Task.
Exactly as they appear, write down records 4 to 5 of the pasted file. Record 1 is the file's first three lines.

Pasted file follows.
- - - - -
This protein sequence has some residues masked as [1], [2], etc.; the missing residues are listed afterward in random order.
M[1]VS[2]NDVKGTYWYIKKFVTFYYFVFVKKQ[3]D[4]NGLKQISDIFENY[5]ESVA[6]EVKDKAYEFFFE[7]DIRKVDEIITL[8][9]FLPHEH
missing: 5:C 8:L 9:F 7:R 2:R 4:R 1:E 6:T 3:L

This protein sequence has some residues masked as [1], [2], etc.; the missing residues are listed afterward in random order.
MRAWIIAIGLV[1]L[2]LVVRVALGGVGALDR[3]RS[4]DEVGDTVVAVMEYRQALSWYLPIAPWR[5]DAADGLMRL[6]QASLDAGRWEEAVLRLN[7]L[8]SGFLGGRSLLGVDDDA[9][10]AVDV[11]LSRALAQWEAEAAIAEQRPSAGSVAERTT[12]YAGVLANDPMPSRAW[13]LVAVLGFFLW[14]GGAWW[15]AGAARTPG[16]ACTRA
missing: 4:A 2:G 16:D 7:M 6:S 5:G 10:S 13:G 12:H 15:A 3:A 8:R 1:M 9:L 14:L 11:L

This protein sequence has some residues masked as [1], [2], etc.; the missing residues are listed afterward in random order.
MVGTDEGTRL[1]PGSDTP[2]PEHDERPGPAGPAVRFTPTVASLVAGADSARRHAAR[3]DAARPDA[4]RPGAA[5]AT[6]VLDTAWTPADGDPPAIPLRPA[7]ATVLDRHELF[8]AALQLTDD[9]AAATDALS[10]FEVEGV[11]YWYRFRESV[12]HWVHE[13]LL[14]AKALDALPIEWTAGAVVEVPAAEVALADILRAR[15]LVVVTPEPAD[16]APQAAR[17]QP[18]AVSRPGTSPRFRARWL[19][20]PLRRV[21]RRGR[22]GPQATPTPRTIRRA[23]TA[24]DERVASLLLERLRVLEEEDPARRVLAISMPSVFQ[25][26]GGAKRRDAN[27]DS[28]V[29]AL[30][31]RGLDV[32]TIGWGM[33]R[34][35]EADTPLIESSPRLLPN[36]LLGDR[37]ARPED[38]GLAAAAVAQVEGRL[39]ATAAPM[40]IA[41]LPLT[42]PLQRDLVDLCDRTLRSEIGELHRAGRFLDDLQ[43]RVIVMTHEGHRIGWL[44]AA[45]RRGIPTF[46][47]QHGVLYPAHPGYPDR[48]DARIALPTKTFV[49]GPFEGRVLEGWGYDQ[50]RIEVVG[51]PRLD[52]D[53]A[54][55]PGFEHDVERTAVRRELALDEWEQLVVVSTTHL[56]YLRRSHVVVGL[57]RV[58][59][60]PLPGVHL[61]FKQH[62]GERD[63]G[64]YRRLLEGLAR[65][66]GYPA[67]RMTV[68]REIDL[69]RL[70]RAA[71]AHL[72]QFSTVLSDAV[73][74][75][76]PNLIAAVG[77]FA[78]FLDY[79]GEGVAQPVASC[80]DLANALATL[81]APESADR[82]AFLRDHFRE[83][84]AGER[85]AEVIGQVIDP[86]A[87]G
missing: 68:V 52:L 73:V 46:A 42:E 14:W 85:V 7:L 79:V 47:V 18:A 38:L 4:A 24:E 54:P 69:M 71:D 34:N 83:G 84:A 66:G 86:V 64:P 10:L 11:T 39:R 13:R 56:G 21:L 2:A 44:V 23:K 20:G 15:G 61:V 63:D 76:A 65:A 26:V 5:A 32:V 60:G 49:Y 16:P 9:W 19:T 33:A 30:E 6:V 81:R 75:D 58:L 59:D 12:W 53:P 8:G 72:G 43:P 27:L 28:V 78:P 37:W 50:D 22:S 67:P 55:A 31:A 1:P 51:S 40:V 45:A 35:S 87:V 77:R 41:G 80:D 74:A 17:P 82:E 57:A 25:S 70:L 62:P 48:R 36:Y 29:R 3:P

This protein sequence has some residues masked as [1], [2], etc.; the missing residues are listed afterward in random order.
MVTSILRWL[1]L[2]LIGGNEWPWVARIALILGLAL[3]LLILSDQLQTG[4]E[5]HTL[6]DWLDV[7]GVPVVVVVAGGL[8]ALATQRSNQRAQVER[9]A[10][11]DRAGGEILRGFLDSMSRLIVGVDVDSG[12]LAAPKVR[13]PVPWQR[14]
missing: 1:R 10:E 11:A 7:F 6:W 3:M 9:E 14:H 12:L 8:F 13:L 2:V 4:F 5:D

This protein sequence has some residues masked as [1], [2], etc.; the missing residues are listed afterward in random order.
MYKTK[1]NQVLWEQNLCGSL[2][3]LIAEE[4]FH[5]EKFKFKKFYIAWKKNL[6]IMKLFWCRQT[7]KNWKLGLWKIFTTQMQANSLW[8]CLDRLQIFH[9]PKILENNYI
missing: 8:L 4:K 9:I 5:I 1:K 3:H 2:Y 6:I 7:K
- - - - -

This protein sequence has some residues masked as [1], [2], etc.; the missing residues are listed afterward in random order.
MVTSILRWL[1]L[2]LIGGNEWPWVARIALILGLAL[3]LLILSDQLQTG[4]E[5]HTL[6]DWLDV[7]GVPVVVVVAGGL[8]ALATQRSNQRAQVER[9]A[10][11]DRAGGEILRGFLDSMSRLIVGVDVDSG[12]LAAPKVR[13]PVPWQR[14]
missing: 1:R 10:E 11:A 7:F 6:W 3:M 9:E 14:H 12:L 8:F 13:L 2:V 4:F 5:D

This protein sequence has some residues masked as [1], [2], etc.; the missing residues are listed afterward in random order.
MYKTK[1]NQVLWEQNLCGSL[2][3]LIAEE[4]FH[5]EKFKFKKFYIAWKKNL[6]IMKLFWCRQT[7]KNWKLGLWKIFTTQMQANSLW[8]CLDRLQIFH[9]PKILENNYI
missing: 8:L 4:K 9:I 5:I 1:K 3:H 2:Y 6:I 7:K